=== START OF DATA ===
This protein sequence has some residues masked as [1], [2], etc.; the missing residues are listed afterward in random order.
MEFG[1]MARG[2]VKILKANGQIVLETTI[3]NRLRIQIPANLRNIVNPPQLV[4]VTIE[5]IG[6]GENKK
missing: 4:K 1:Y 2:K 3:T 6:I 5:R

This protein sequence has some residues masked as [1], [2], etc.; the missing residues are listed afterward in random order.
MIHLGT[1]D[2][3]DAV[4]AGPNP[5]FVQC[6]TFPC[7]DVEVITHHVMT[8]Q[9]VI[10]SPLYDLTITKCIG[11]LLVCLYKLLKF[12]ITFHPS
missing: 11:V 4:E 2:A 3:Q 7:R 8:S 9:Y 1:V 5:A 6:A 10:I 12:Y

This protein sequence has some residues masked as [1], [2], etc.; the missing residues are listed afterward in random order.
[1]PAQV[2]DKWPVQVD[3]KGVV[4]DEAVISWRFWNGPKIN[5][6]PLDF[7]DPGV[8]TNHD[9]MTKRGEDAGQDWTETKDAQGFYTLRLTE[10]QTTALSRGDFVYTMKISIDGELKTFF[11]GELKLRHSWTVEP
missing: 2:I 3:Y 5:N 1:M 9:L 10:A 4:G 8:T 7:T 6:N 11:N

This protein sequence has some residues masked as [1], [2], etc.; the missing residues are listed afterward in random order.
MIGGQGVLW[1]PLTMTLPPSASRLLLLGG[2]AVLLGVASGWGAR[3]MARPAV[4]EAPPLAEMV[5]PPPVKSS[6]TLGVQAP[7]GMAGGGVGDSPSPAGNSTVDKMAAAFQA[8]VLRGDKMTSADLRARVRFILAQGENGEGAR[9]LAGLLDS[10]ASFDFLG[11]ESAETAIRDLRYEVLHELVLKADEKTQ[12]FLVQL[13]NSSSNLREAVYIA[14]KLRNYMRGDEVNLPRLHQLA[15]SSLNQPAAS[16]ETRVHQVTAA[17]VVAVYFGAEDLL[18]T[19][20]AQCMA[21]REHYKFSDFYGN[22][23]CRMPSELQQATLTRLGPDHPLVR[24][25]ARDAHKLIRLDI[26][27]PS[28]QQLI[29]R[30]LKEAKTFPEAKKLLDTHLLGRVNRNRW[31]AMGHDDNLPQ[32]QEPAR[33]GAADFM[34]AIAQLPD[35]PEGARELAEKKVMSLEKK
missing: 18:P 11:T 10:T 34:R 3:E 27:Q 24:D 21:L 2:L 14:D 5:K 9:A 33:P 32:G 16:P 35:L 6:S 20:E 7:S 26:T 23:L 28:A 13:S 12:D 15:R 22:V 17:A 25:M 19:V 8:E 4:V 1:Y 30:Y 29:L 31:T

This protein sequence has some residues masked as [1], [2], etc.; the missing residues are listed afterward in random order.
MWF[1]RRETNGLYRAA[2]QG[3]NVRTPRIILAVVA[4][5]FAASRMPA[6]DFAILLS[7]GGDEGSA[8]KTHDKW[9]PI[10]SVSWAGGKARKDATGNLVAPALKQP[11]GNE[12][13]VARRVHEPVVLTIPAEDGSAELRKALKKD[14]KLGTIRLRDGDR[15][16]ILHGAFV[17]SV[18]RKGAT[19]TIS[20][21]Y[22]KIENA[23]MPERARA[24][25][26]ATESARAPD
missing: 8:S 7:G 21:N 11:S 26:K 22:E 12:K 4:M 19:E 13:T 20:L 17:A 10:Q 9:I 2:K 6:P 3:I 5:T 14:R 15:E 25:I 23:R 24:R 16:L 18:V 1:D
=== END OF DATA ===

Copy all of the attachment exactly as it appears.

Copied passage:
This protein sequence has some residues masked as [1], [2], etc.; the missing residues are listed afterward in random order.
MEFG[1]MARG[2]VKILKANGQIVLETTI[3]NRLRIQIPANLRNIVNPPQLV[4]VTIE[5]IG[6]GENKK
missing: 4:K 1:Y 2:K 3:T 6:I 5:R

This protein sequence has some residues masked as [1], [2], etc.; the missing residues are listed afterward in random order.
MIHLGT[1]D[2][3]DAV[4]AGPNP[5]FVQC[6]TFPC[7]DVEVITHHVMT[8]Q[9]VI[10]SPLYDLTITKCIG[11]LLVCLYKLLKF[12]ITFHPS
missing: 11:V 4:E 2:A 3:Q 7:R 8:S 9:Y 1:V 5:A 6:A 10:I 12:Y

This protein sequence has some residues masked as [1], [2], etc.; the missing residues are listed afterward in random order.
[1]PAQV[2]DKWPVQVD[3]KGVV[4]DEAVISWRFWNGPKIN[5][6]PLDF[7]DPGV[8]TNHD[9]MTKRGEDAGQDWTETKDAQGFYTLRLTE[10]QTTALSRGDFVYTMKISIDGELKTFF[11]GELKLRHSWTVEP
missing: 2:I 3:Y 5:N 1:M 9:L 10:A 4:G 8:T 7:T 6:N 11:N

This protein sequence has some residues masked as [1], [2], etc.; the missing residues are listed afterward in random order.
MIGGQGVLW[1]PLTMTLPPSASRLLLLGG[2]AVLLGVASGWGAR[3]MARPAV[4]EAPPLAEMV[5]PPPVKSS[6]TLGVQAP[7]GMAGGGVGDSPSPAGNSTVDKMAAAFQA[8]VLRGDKMTSADLRARVRFILAQGENGEGAR[9]LAGLLDS[10]ASFDFLG[11]ESAETAIRDLRYEVLHELVLKADEKTQ[12]FLVQL[13]NSSSNLREAVYIA[14]KLRNYMRGDEVNLPRLHQLA[15]SSLNQPAAS[16]ETRVHQVTAA[17]VVAVYFGAEDLL[18]T[19][20]AQCMA[21]REHYKFSDFYGN[22][23]CRMPSELQQATLTRLGPDHPLVR[24][25]ARDAHKLIRLDI[26][27]PS[28]QQLI[29]R[30]LKEAKTFPEAKKLLDTHLLGRVNRNRW[31]AMGHDDNLPQ[32]QEPAR[33]GAADFM[34]AIAQLPD[35]PEGARELAEKKVMSLEKK
missing: 18:P 11:T 10:T 34:R 3:E 27:Q 24:D 21:L 2:L 14:D 5:K 9:A 33:P 32:G 16:P 35:L 6:S 20:E 7:S 26:T 23:L 28:A 13:S 12:D 15:R 22:V 17:A 25:M 19:V 8:E 4:V 1:Y 30:Y 29:L 31:T

This protein sequence has some residues masked as [1], [2], etc.; the missing residues are listed afterward in random order.
MWF[1]RRETNGLYRAA[2]QG[3]NVRTPRIILAVVA[4][5]FAASRMPA[6]DFAILLS[7]GGDEGSA[8]KTHDKW[9]PI[10]SVSWAGGKARKDATGNLVAPALKQP[11]GNE[12][13]VARRVHEPVVLTIPAEDGSAELRKALKKD[14]KLGTIRLRDGDR[15][16]ILHGAFV[17]SV[18]RKGAT[19]TIS[20][21]Y[22]KIENA[23]MPERARA[24][25][26]ATESARAPD
missing: 8:S 7:G 21:N 11:S 26:K 22:E 12:K 4:M 19:E 13:T 20:L 17:A 10:Q 9:I 2:K 6:P 3:I 5:T 14:R 15:E 25:I 23:R 24:R 16:L 18:V 1:D